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Beware When Dealing with Bankrupts: The Bank’s Liens Always Come First


February 25, 2011
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Why You Should Beware When Dealing with a Bankrupt

The United States Court of Appeals has severely reprimanded a company which innocently sold goods to a bankrupt. This reinforces the need for extreme care in doing business with someone in bankruptcy.

Delco Oil filed Chapter 11 bankruptcy in October. Its secured lender, CapitalSource Finance, had a pre-bankruptcy lien on all assets, including inventory, receivables, and cash. Delco asked the bankruptcy court for permission to use its cash to continue business operations. The court refused. However, in the six weeks between the bankruptcy filing and the court’s refusal, Delco bought new inventory from Marathon Petroleum and paid Marathon nearly $2 million. Marathon admittedly had no idea that CapitalSource claimed a lien in Delco’s cash.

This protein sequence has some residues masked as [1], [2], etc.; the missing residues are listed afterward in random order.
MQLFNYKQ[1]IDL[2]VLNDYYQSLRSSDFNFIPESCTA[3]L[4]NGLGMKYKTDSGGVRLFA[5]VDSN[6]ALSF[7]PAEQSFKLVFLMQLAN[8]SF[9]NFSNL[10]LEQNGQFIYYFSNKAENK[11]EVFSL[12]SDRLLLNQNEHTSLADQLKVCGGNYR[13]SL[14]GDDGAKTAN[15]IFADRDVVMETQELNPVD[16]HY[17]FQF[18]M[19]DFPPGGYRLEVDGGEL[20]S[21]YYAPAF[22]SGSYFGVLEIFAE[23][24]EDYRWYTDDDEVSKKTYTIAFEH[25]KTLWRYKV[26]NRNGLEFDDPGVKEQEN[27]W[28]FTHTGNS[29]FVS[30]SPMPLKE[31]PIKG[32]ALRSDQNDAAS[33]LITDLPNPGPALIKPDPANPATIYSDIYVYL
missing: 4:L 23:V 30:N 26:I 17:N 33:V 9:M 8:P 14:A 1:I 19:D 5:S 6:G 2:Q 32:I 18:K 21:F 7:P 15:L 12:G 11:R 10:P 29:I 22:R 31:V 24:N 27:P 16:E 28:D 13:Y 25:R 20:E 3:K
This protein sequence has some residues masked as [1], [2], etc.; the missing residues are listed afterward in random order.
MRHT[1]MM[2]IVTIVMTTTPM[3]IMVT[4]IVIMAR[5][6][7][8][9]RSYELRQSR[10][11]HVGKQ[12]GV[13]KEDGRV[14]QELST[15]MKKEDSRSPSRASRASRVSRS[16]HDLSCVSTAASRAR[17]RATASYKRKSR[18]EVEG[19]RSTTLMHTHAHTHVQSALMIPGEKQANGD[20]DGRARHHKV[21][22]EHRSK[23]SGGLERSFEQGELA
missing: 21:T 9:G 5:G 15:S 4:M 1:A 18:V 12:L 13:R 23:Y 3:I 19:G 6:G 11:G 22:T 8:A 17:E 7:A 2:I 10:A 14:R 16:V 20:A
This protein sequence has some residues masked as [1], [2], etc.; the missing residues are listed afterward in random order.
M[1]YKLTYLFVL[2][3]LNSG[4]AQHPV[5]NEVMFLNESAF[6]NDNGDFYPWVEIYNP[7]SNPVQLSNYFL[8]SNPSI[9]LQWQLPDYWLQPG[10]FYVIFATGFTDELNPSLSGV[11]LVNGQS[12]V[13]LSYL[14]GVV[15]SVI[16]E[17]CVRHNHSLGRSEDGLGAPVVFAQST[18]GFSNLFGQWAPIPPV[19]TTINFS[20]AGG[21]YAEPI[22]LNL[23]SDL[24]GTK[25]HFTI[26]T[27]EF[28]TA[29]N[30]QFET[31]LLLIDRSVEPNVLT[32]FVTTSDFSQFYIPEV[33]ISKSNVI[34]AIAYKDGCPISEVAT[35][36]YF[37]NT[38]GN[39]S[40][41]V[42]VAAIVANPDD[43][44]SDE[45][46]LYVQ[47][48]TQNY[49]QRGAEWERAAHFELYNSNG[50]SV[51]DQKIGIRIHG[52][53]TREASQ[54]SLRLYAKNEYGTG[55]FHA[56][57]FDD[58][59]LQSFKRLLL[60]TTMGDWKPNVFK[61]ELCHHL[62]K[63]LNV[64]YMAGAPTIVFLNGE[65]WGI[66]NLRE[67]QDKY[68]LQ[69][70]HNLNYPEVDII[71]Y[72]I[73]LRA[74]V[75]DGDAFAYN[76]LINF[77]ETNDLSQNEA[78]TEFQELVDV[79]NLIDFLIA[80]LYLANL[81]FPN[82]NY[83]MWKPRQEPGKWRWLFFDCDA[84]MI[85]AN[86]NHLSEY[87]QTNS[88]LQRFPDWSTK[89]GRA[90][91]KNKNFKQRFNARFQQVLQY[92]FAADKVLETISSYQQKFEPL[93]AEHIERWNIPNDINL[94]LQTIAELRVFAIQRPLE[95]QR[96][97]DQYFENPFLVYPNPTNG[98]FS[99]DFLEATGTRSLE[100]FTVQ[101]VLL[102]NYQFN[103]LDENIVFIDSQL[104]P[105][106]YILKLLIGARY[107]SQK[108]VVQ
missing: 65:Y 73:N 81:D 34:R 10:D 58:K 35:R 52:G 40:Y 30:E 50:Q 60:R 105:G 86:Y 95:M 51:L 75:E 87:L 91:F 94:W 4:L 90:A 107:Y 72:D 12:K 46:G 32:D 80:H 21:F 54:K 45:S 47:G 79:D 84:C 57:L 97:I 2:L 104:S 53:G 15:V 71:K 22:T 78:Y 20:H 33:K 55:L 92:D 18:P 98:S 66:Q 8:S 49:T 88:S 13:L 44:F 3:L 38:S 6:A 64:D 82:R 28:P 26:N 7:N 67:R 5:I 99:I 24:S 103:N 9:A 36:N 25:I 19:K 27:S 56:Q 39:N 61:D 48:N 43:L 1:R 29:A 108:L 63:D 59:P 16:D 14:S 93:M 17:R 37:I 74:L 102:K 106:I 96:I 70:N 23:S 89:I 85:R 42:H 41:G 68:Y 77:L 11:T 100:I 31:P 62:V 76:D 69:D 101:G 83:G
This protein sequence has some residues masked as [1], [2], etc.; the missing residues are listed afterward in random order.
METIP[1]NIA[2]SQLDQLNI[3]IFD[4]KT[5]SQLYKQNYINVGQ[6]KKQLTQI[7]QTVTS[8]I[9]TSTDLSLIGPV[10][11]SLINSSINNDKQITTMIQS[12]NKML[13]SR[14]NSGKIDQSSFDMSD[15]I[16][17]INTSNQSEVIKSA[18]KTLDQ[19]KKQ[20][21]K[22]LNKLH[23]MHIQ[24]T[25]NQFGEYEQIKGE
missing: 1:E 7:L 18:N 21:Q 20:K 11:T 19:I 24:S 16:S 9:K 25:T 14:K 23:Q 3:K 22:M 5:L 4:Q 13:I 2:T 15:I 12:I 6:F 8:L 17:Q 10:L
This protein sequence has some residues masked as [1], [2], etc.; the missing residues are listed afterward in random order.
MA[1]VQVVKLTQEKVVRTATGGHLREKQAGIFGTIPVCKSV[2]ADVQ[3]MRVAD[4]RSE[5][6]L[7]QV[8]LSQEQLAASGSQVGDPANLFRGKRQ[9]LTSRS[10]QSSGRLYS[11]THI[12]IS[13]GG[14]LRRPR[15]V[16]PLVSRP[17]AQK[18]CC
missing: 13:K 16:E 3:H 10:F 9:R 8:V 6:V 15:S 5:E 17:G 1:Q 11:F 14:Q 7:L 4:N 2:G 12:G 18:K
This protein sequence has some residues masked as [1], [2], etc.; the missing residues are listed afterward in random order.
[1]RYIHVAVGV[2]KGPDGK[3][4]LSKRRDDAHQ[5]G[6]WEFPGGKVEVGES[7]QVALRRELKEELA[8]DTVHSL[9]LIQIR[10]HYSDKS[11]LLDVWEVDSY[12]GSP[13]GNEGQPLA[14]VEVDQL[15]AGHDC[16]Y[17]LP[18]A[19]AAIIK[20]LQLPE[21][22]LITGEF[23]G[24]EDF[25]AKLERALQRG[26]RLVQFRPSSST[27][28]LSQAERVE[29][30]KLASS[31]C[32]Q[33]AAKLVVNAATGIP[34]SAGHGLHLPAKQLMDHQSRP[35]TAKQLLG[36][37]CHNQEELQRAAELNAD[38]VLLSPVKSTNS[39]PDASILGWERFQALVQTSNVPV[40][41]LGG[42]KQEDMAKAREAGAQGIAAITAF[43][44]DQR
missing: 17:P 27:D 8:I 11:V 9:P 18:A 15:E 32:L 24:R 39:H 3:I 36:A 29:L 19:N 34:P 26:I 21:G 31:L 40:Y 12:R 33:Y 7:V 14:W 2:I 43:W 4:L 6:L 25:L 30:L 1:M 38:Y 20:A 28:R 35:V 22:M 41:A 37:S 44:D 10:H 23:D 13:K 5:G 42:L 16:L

The Bankruptcy Code holds a debtor’s cash and cash equivalents to be a secured lender’s “cash collateral.” The Code prohibits a debtor from using “cash collateral” – even in the ordinary course of business – unless the lender consents or the court so directs. Neither occurred in Delco’s case. In fact, the bankruptcy trustee sued Marathon for the $2 million.

The court, in Marathon Petroleum Company v. Cohen, found for the trustee, despite Marathon in good faith having delivered goods worth the full $2 million. As the court noted, the Bankruptcy Code contains nothing excusing Marathon because of good faith or provision of fair value.

The Bankruptcy Code generally lets a bankrupt continue to operate its business. That being said, one must exercise due care to avoid being in Marathon’s position. If in doubt, consult counsel.